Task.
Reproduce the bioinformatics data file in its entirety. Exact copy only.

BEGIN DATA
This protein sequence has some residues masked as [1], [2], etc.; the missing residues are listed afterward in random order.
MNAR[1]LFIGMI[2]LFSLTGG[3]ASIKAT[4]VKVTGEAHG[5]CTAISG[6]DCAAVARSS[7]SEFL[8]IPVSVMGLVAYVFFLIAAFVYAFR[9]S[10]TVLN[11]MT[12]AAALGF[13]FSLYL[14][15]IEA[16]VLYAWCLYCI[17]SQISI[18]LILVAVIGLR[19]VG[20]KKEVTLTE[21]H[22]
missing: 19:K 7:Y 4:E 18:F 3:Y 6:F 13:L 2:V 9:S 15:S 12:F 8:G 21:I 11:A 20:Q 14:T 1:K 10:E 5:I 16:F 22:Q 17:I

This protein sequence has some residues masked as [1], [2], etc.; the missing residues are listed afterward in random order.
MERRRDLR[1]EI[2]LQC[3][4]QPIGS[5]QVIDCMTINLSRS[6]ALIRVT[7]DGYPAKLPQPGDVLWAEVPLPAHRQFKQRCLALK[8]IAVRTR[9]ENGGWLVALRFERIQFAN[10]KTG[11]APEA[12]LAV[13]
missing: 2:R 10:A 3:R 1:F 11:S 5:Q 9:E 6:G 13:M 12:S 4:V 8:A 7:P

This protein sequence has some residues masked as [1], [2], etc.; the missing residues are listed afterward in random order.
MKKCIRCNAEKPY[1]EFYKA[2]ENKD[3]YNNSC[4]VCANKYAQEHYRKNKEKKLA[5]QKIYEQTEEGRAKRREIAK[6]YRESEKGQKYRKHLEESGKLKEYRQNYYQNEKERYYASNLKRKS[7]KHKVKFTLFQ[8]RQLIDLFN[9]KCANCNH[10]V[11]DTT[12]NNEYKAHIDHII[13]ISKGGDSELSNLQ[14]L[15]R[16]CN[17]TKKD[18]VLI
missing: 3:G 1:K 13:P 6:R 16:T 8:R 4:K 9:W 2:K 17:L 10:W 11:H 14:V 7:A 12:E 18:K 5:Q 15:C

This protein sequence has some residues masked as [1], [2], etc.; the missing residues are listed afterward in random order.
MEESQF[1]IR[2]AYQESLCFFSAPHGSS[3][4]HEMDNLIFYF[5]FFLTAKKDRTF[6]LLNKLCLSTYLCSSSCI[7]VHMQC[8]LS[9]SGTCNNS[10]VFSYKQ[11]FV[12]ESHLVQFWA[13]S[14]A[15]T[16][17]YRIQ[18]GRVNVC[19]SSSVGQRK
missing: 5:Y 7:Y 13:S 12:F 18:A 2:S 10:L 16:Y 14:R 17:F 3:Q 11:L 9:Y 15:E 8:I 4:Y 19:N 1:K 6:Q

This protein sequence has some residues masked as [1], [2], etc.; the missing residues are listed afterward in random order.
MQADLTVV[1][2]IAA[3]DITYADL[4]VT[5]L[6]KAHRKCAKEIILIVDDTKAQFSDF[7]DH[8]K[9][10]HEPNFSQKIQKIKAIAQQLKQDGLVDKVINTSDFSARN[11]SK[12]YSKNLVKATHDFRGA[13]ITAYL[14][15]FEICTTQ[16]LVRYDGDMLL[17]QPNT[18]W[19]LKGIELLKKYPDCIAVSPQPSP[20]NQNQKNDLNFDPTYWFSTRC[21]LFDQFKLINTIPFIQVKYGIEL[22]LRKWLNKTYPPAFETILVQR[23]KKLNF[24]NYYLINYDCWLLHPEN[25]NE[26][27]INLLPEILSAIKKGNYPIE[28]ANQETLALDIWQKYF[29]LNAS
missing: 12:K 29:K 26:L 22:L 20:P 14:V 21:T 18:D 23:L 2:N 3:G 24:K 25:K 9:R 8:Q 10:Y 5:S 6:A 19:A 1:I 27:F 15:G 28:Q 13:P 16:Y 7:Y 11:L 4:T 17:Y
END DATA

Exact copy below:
This protein sequence has some residues masked as [1], [2], etc.; the missing residues are listed afterward in random order.
MNAR[1]LFIGMI[2]LFSLTGG[3]ASIKAT[4]VKVTGEAHG[5]CTAISG[6]DCAAVARSS[7]SEFL[8]IPVSVMGLVAYVFFLIAAFVYAFR[9]S[10]TVLN[11]MT[12]AAALGF[13]FSLYL[14][15]IEA[16]VLYAWCLYCI[17]SQISI[18]LILVAVIGLR[19]VG[20]KKEVTLTE[21]H[22]
missing: 19:K 7:Y 4:E 18:F 3:Y 6:F 13:L 2:V 9:S 15:S 12:F 8:G 21:I 11:A 20:Q 14:T 1:K 10:E 5:I 16:F 22:Q 17:I

This protein sequence has some residues masked as [1], [2], etc.; the missing residues are listed afterward in random order.
MERRRDLR[1]EI[2]LQC[3][4]QPIGS[5]QVIDCMTINLSRS[6]ALIRVT[7]DGYPAKLPQPGDVLWAEVPLPAHRQFKQRCLALK[8]IAVRTR[9]ENGGWLVALRFERIQFAN[10]KTG[11]APEA[12]LAV[13]
missing: 2:R 10:A 3:R 1:F 11:S 5:Q 9:E 6:G 13:M 12:S 4:V 8:A 7:P

This protein sequence has some residues masked as [1], [2], etc.; the missing residues are listed afterward in random order.
MKKCIRCNAEKPY[1]EFYKA[2]ENKD[3]YNNSC[4]VCANKYAQEHYRKNKEKKLA[5]QKIYEQTEEGRAKRREIAK[6]YRESEKGQKYRKHLEESGKLKEYRQNYYQNEKERYYASNLKRKS[7]KHKVKFTLFQ[8]RQLIDLFN[9]KCANCNH[10]V[11]DTT[12]NNEYKAHIDHII[13]ISKGGDSELSNLQ[14]L[15]R[16]CN[17]TKKD[18]VLI
missing: 3:G 1:K 13:P 6:R 16:T 8:R 4:K 9:W 2:K 17:L 10:W 11:H 14:V 7:A 12:E 18:K 5:Q 15:C

This protein sequence has some residues masked as [1], [2], etc.; the missing residues are listed afterward in random order.
MEESQF[1]IR[2]AYQESLCFFSAPHGSS[3][4]HEMDNLIFYF[5]FFLTAKKDRTF[6]LLNKLCLSTYLCSSSCI[7]VHMQC[8]LS[9]SGTCNNS[10]VFSYKQ[11]FV[12]ESHLVQFWA[13]S[14]A[15]T[16][17]YRIQ[18]GRVNVC[19]SSSVGQRK
missing: 5:Y 7:Y 13:S 12:F 18:A 2:S 10:L 16:Y 14:R 17:F 3:Q 11:L 9:Y 15:E 8:I 4:Y 19:N 1:K 6:Q

This protein sequence has some residues masked as [1], [2], etc.; the missing residues are listed afterward in random order.
MQADLTVV[1][2]IAA[3]DITYADL[4]VT[5]L[6]KAHRKCAKEIILIVDDTKAQFSDF[7]DH[8]K[9][10]HEPNFSQKIQKIKAIAQQLKQDGLVDKVINTSDFSARN[11]SK[12]YSKNLVKATHDFRGA[13]ITAYL[14][15]FEICTTQ[16]LVRYDGDMLL[17]QPNT[18]W[19]LKGIELLKKYPDCIAVSPQPSP[20]NQNQKNDLNFDPTYWFSTRC[21]LFDQFKLINTIPFIQVKYGIEL[22]LRKWLNKTYPPAFETILVQR[23]KKLNF[24]NYYLINYDCWLLHPEN[25]NE[26][27]INLLPEILSAIKKGNYPIE[28]ANQETLALDIWQKYF[29]LNAS
missing: 12:K 29:K 26:L 22:L 20:P 14:V 21:T 18:D 23:L 2:N 3:G 24:K 25:K 9:R 8:Q 10:Y 5:S 6:A 19:A 1:I 27:F 15:G 28:Q 13:P 16:Y 7:Y 11:L 4:T 17:Y